Wayne M. Yokoyama, M.D., was named director of the Medical Scientist Training Program (MSTP) effective July 1.
Yokoyama, a professor of medicine and of pathology and immunology and a Howard Hughes Medical Institute investigator, becomes the sixth director of the MSTP. He succeeds Daniel Goldberg, M.D., Ph.D., who is stepping down after 10 years as director.
Yokoyama directs a basic research laboratory and is an attending physician on the internal medicine and rheumatology consultation services at Barnes-Jewish Hospital. He has been active in the training of physician-scientists at Washington University and at Mount Sinai School of Medicine in New York. He serves on the thesis committees of other MSTP students and was a member of the University’s MSTP committee from 1996 to 2002.
Yokoyama joined Washington University in 1995 as chief of the Rheumatology Division in the Department of Medicine and as the Sam J. Levin and Audrey Loew Levin Chair for Research on Arthritis. In 1997, he was selected in his second national competition to join the Howard Hughes Medical Institute, a non-profit medical research organization. He was recently elected to the National Academy of Sciences and the American Academy of Microbiology.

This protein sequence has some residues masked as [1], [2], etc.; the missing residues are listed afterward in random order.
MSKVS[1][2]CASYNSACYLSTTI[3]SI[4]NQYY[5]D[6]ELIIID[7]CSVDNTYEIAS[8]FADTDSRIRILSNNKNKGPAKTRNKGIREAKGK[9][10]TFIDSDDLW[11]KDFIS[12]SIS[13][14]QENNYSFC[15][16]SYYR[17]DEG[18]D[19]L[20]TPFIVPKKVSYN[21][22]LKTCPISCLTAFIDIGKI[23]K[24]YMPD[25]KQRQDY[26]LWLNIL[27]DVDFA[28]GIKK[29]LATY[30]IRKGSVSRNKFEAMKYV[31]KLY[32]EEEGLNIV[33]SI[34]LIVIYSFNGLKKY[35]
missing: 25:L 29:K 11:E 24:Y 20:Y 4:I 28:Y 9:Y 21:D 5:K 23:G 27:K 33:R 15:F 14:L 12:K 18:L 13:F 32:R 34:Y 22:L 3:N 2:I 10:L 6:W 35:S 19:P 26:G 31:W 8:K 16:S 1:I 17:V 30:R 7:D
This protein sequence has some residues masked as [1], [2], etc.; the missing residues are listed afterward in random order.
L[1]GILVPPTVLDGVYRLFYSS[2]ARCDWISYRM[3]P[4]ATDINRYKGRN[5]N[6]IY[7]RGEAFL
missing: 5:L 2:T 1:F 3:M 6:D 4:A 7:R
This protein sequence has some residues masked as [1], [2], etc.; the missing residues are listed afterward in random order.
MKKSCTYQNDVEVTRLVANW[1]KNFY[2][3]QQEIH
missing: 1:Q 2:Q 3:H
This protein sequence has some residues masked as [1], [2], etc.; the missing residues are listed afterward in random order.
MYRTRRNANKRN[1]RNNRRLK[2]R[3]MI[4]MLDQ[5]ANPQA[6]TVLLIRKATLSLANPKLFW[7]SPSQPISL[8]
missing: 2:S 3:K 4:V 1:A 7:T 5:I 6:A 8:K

Yokoyama praised Goldberg for his accomplishments as director.
“The MSTP community conveys a special thanks to Dr. Goldberg for his outstanding contributions,” Yokoyama said. “Under his leadership, the MSTP at Washington University has continued to grow and thrive with 26 students scheduled to matriculate in this fall’s first-year class. During Dr. Goldberg’s tenure as director, many former MSTPs have completed their training and now have their own independent laboratories at medical schools and institutions throughout the country.”
The MSTP at Washington University is the largest M.D.-Ph.D. program in the nation with 185 students. The program, established in 1969, holds the largest National Institutes of Health predoctoral training grant, which supports 49 students annually. Since it was established, 427 individuals have graduated from the program, and more than 80 percent of graduates are engaged in careers in academic medicine, biotechnology or government research.